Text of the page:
“We tried our best as we were aware of the deaths taking place in the region but could I not save my daughter,” said Subodh Paswan, Rekha’s husband.

Nidhi, who died on June 13, took her first meal after waking up at 9 in the morning. She had a headache so she wanted to sleep more. “She never had any problems earlier. But on that day she suddenly started showing signs of convulsion while taking her meal in the morning around 9am,”says Rekha.

According to Nidhi’s father, she was first taken to a primary health centre in Kanti block. She reached there by 10.30 am and was administered two bottles of saline water and referred to Shree Krishna Medical College (SKMCH).

“I took Nidhi to SKMCH by 11.30am where she was immediately given some medicine. She survived for around four hours and was declared dead around 3.15 pm,” said Nidhi’s father Subodh Paswan.

Sunil Kumar Shahi, medical superintendent, SKMCH, explained: “Her sugar level was below 30 so she succumbed as sugar level below 50 is considered fatal.”

“It is always advisable in such cases to take the patients immediately to the hospital. But sometimes parents don’t understand the gravity of the situation and delay in bringing their children to hospitals on time and this proves fatal,” Shahi added.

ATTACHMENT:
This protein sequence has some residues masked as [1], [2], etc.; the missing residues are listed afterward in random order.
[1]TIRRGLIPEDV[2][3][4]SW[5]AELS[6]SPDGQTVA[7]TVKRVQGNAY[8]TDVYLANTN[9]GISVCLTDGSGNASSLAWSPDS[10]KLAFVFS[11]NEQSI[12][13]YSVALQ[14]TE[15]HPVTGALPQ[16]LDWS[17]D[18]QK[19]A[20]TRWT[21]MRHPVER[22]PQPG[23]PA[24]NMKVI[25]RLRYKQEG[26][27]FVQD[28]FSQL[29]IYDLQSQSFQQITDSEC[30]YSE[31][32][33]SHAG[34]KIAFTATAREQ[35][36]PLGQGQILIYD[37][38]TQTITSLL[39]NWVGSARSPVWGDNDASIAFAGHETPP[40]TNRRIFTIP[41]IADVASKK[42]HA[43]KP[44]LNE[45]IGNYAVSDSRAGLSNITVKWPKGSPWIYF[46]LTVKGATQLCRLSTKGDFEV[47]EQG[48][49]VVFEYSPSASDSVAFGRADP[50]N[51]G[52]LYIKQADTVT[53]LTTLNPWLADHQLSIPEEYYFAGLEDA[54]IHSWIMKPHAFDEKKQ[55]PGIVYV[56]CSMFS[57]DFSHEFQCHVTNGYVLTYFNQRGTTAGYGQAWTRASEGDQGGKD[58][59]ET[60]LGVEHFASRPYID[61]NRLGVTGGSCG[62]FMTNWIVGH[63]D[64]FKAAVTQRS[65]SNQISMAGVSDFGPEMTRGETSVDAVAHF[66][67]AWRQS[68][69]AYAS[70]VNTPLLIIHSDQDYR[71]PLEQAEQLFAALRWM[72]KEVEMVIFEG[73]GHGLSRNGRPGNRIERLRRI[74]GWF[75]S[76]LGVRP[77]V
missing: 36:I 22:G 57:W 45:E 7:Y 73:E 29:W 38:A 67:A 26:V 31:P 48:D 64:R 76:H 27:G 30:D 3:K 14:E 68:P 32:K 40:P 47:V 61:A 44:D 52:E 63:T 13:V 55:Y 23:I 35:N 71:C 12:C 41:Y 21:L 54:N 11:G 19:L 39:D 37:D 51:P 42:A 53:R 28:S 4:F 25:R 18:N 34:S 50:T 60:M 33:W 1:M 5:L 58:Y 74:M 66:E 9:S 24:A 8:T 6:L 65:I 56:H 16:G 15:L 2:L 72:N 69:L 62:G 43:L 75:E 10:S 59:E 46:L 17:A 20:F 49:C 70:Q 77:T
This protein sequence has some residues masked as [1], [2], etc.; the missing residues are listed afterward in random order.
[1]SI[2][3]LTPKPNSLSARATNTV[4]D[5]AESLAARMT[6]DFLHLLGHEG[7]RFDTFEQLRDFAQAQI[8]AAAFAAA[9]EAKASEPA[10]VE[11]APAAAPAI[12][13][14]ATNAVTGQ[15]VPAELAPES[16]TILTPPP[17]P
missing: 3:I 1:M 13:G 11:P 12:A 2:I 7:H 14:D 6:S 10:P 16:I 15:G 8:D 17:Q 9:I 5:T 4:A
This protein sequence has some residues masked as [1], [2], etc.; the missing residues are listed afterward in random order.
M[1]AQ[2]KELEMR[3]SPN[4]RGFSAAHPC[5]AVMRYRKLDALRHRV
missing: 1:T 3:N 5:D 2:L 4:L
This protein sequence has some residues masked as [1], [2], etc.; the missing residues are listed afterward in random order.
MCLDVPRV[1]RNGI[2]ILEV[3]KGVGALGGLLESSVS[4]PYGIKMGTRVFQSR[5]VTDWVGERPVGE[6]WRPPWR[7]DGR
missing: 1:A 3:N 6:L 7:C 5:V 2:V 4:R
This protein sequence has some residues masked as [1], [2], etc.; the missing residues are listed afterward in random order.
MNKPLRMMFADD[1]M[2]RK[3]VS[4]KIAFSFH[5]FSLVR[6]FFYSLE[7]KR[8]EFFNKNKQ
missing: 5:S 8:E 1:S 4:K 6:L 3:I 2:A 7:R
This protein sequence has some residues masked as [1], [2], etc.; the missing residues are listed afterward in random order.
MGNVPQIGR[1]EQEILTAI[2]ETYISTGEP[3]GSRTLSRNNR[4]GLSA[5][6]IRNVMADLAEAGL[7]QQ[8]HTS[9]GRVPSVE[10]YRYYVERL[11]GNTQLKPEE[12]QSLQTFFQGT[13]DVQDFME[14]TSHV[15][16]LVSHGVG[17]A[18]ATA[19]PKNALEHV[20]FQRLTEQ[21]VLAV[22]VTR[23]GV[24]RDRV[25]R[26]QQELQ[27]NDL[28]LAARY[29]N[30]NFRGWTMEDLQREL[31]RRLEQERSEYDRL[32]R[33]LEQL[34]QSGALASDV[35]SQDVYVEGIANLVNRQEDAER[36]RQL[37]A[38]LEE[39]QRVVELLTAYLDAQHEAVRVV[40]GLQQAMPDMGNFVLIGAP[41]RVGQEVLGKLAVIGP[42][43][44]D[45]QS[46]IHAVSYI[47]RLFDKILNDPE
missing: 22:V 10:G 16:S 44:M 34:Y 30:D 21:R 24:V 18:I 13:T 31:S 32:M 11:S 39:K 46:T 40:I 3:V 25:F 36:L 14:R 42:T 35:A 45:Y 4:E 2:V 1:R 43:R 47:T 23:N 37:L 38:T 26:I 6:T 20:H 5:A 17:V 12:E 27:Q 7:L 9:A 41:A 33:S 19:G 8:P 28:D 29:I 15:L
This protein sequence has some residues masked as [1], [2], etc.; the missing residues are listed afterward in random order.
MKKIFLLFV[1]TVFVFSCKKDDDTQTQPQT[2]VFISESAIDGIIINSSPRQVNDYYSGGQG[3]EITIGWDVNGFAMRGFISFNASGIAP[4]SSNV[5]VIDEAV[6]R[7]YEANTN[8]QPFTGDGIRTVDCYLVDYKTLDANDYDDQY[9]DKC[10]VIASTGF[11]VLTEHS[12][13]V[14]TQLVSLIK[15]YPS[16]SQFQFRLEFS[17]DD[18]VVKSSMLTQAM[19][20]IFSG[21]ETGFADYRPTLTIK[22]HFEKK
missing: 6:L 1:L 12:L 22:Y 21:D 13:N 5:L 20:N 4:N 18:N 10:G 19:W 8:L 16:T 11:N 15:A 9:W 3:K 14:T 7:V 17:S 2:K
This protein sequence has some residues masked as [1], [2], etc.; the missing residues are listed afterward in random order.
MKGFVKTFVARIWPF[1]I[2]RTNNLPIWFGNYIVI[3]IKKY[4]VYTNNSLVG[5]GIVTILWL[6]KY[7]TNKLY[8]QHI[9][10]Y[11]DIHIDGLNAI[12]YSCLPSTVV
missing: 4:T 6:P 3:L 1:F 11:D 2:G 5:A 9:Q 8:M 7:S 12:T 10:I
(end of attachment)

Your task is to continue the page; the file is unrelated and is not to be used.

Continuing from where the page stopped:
Arun Kumar Shah, pediatrician, said, “It is advisable to bring the child within four hours after first signs of the problem as it takes time to determine if the child is hypoglycemia or has some other problems.”

Dariyapur is in the Kanti block in Muzaffarpur and the block development officer (BDO) there had initiated awareness program in March and April as five years ago a boy in the block had met the same fate. In another village Damodri, five-year-old Savista Praveen lost her life on June 15 due to the same problem. She died in SKMCH in Muzaffarpur after being treated for three days.

“Two cases have been reported in our village this year. One child is fighting for survival in hospital whereas another died a few days back,” said Mohammad Abbas Ahmad, a Madarsa teacher in Damodri.

Villagers in the Damodri never faced this problem in the past so they are shocked due to the rising incidents. Damodri, a Muslim-dominated village, has started an awareness campaign to prevent children from leaving their homes in the day time.

“We are facing the worst weather this summer and two of our kids have already fallen prey to it. Whatever best is possible we are doing to save our kids, “said Nishar Ahmad, a school teacher.

The village gets electricity for a maximum for 12 hours and that too is of little use as only one phase of electricity is available. And in this condition, even fans don’t work properly. Doctors suggest keeping children in cool atmosphere, but this also becomes difficult due to lack of proper electricity.

These two villages are not the only ones grappling with the problem. In village Rampur Saal in Marvan block in Muzaffarpur, too, two kids from the same family have died in two days.

Laxman Manjhi lost his two grandsons Rajkumar and Prince, aged 19 months and 24 months, respectively.

Struck by this tragedy on June 10 and June 11, Laxman has stopped going to work. Both the grandsons died while being taken to the hospital. There is complete despair in the family.

Laxman has also not received the compensation of Rs 4 lakh announced by the government. “No government official has visited my place till now and I have not been offered any help,” says Chinta Manjhi, Laxman’s daughter-in-law.